Over the past 30 years we have been fortunate to study closely with respected teachers from many of the world’s great wisdom and wellness traditions — including the Dalai Lama, Nobel Laureate and spiritual leader of the Tibetan people. On numerous occasions we have heard him say that “Each person is a Buddha.” Properly understood, the word Buddha is composed of two syllables. The first syllable bud means fully purified or free from all the confusions, delusions misconceptions, and poisons of the mind. The second syllable dha refers to having fully realized, matured, or awakened all the wholesome true and most essential qualities of being, such as the wisdom of the interrelatedness of all things being inseparable from the compassion that embraces all beings. The term “Buddha” refers to anyone — regardless of tradition — who has purified and awakened their heart-mind in these ways. Be they Buddhist, Hindu, Christian, Democrat, Republican, or even atheist — if a person has engaged in the inner transformational disciplines necessary to free themselves from their delusions and realize their true nature and highest potentials, then by definition, they are a Buddha — even if they have never heard the term.

The Dalai Lama explains that we are all like Buddhas of different sizes. If you are ignorant of your true nature and the full dimensions of your being, and you are totally identified with the whirlwind of instinctual drives, chaotic thoughts, neurotic tendencies, toxic emotions, and locked in a self-made prison of reified beliefs that are incongruent with reality, then you are like a tiny nano-Buddha. Though you have the potential for awakening, you haven’t a clue of that potential. If through meditation, prayer, or grace, you have glimpsed your true nature and highest potentials and are on the path of dedicated practice to refine and mature this realization, then you are a larger Buddha. And when you have fully realized, integrated, and stabilized your innermost identity within the wisdom of this selfless, awakened, compassionate, universal identity, then you are a fully realized Buddha of vast proportions.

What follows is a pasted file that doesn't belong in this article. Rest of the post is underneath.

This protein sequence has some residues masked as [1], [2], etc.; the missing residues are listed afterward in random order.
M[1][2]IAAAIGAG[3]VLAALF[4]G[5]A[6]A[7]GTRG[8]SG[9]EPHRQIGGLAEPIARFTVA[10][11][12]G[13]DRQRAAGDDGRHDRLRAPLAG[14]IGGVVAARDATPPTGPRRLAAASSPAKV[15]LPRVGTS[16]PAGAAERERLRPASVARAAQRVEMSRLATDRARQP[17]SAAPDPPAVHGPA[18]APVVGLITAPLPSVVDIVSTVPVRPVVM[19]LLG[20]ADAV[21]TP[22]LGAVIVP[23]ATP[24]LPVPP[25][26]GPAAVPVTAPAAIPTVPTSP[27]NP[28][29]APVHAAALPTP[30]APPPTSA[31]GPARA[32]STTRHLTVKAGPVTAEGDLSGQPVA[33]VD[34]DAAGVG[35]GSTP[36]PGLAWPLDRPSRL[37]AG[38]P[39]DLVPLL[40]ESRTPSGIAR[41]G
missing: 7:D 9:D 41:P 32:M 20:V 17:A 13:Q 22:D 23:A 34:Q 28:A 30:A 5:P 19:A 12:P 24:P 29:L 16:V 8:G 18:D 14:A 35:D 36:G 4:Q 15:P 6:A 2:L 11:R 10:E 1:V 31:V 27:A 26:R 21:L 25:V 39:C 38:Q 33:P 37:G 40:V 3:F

The teachings of all the world’s great wisdom traditions remind us that we have both an ordinary and a extraordinary identity, a personal and a universal nature, a self that is anchored in both the relative world of conditioned appearances, and also within the absolute dimension that is the mysterious, imperceptible source or ground of being that gives rise to all things and all beings. Interestingly, an analogue of this view is alluded to by our colleagues in modern cosmology and physics, who often remind us that only 4 percent of the universe is measurable, and that the remaining 96 percent exists as “dark energy” and “dark matter” which are both nearly mythical in their undefinability.

At the recent International Symposium on Contemplative Research in Denver, we heard our old friend and teacher Brother David Steindl Rast, an elder monk in the Benedictine tradition who has been active in dialogue with mind-science researchers for many years, explain that it’s like we have two legs that we stand on. One leg is the “I,” or personal self. The other is the “self,” our universal, non-dual, divine nature. Spiritual practice helps us to discover and shift more of the “weight of our identity” to the true universal self, which is a selfless non-dual state of being. This shift of identity gives us more freedom to play with the “I” leg as a vehicle for our universal nature to creatively express itself through the uniqueness of our unique personality and embodied being. While there are many individual “I”s, he explained, there is just one “self.”